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5 Questions with the Daily Norseman: Can the Bears contain Justin Jefferson?

We get dirt on Sunday’s opponent in 5 hard-hitting questions with Viking’s sister site, The Daily Norseman

NFL: Chicago Bears at Minnesota Vikings
Kirk Cousins multi-tasking as only he can: getting sacked while fumbling. Courtesy of Angelo Blackson.

The Bears face a familiar foe this Sunday. Normally I would feel confident that our Beloved beasties would resoundingly ravage Kirk Cousins and company, but after last week’s loss to the quarterbackless Giants, anything feels possible. Luckily, I don’t have to know what to think because I had the opportunity ask Christopher Gates of the Daily Norseman what he thinks.

1) It’s impossible for Bears fans not to peer westward on occasion and pine for the quality of receivers you’ve been accustomed to in Minnesota. What’s going on with Justin Jefferson this season? Specifically, what was different against Green Bay and New Orleans that made him explode compared to his relatively quiet games against Detroit and Philadelphia? Which version do you expect the Bears will see?

In the opener, the Packers tried a revolutionary idea that we call “Let’s just not cover Justin Jefferson and see if Kirk Cousins notices.” (He did notice.) Then, Philadelphia and Detroit seemed to make a pretty concerted effort to take Jefferson away. The Vikings didn’t adjust against Philly, as evidenced by Cousins’ three interceptions, but they did start getting other players involved against Detroit, and that carried over to the Saints game this past weekend. Jefferson will get his, but Cousins has to be more willing to come off of him if he’s the first read and start making use of more of his teammates. If he does that, I think Jefferson will still have a big game because the Bears won’t be able to devote a ton of attention to him in the hopes of shutting him down.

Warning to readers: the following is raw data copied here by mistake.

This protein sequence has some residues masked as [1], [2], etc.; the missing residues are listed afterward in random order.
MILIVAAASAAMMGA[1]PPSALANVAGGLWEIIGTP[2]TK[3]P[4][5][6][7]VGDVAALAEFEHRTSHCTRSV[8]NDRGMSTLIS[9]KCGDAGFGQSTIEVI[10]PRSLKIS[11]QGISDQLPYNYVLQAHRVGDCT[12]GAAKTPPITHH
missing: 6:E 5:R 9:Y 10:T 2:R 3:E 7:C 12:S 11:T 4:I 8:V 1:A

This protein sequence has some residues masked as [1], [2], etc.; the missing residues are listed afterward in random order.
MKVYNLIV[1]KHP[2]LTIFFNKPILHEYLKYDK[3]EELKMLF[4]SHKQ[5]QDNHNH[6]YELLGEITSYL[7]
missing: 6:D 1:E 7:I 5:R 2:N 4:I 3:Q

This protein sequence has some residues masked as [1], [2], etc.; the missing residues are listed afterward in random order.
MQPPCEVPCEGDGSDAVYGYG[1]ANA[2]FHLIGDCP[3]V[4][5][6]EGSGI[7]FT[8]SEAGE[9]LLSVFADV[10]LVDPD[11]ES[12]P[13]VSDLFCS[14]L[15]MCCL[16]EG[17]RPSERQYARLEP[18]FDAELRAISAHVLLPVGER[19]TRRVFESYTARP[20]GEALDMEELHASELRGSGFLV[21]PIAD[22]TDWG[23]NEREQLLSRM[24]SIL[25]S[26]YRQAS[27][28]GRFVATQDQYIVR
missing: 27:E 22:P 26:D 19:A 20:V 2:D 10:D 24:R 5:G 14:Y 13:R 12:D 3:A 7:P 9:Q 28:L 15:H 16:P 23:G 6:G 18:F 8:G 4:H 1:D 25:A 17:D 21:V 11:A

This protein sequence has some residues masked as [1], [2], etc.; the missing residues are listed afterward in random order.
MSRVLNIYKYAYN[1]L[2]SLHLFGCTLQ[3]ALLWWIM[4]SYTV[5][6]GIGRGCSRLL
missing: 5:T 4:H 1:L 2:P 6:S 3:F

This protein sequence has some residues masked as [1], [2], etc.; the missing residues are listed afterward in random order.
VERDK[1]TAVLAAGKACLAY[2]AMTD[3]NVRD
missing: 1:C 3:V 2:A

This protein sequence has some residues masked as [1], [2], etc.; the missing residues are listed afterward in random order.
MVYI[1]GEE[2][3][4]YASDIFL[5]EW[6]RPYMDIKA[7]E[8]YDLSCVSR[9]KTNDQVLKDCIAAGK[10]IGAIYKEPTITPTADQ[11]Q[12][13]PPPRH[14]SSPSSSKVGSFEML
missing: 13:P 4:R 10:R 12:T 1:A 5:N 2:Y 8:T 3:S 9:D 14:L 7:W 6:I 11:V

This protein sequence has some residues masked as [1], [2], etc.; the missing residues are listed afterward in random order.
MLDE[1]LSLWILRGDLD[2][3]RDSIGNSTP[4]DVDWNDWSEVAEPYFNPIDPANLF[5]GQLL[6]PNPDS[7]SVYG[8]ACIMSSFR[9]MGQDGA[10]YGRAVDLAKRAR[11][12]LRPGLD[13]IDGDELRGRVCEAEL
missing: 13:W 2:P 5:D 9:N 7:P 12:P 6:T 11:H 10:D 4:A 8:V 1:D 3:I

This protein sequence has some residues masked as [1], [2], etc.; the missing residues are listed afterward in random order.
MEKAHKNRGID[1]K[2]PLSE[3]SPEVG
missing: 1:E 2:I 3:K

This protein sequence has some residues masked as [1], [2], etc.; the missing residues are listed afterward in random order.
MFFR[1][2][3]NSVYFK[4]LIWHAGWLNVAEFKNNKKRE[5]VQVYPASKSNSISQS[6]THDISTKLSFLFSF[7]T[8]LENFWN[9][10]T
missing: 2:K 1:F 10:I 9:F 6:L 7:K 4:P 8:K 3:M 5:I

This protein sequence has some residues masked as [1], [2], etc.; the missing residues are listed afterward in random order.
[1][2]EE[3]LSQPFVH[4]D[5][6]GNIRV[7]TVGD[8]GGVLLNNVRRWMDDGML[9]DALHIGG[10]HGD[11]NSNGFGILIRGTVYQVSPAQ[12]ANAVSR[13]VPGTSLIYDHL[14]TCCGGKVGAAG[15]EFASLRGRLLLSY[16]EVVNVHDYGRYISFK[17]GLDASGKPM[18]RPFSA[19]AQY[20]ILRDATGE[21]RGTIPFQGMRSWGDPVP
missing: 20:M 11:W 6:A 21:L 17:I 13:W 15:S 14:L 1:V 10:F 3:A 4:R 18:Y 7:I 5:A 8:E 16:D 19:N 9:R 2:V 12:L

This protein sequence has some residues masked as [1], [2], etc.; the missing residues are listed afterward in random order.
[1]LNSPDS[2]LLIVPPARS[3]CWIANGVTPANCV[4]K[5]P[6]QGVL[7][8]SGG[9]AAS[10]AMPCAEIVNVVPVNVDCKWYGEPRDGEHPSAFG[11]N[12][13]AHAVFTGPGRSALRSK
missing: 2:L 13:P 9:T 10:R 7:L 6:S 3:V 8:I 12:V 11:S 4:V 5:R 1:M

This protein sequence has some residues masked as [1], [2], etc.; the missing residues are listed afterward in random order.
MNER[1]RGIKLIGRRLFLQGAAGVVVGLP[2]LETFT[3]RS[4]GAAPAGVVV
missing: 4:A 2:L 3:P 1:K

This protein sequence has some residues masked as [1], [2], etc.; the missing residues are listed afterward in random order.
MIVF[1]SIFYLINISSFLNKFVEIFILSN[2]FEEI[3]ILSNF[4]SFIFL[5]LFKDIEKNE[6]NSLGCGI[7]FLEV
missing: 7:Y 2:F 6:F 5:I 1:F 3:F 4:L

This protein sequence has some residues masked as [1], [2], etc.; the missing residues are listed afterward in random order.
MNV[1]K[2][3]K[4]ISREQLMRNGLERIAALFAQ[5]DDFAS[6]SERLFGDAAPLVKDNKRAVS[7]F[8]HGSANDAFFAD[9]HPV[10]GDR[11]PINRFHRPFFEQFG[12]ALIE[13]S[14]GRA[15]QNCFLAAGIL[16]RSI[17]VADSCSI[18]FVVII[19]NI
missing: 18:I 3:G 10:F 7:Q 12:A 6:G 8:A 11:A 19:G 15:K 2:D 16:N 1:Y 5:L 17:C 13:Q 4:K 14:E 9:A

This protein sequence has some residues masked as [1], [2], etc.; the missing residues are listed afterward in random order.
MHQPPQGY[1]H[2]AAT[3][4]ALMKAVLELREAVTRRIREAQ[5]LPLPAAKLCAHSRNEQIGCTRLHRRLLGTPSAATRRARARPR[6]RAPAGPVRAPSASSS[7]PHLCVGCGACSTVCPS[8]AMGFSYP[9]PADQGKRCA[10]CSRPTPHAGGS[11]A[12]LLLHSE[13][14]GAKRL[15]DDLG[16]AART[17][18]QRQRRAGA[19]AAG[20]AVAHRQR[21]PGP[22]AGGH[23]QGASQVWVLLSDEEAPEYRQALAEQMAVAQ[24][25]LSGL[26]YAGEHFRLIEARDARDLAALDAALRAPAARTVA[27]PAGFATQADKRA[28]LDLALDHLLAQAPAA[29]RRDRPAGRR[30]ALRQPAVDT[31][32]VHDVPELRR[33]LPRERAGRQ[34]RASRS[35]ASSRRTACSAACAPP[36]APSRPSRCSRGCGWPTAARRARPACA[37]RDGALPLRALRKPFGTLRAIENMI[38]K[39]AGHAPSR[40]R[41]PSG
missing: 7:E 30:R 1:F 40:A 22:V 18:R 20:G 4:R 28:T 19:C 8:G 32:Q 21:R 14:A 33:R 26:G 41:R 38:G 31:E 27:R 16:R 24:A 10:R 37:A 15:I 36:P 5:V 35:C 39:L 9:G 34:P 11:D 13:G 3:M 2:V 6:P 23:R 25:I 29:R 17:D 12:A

2) The Vikings and the Bears both hired new GMs this off-season. How has the Adofo-Mensah experience going in its first year? How did Vikings fans feel about trading back with the Lions to miss out on some premiere available talent and then draft a safety who is clearly worse than Bears 2nd round pick Jaquan Brisker?

I think the Kwesi Adofo-Mensah experience has been pretty good so far and that it’s only going to get better. For guys like Adofo-Mensah, and Ryan Poles in Chicago, they had to go through the initial parts of their first season, including the draft, with a staff that they weren’t necessarily in tune with. After the draft, the Vikings let a bunch of people go so that Kwesi could bring in guys he wanted on the scouting staff, so I’m interested to see how that changes things next season and beyond. As far as the draft is concerned, the deal with Detroit doesn’t worry me that much. Adofo-Mensah got what he thought was good value and a guy he wanted to take at a spot he felt comfortable taking him at. Of course, now that Lewis Cine is out for the year and his career is (potentially) in jeopardy because of the injury he suffered against New Orleans, it looks a bit worse in retrospect, but the draft doesn’t work like that, unfortunately.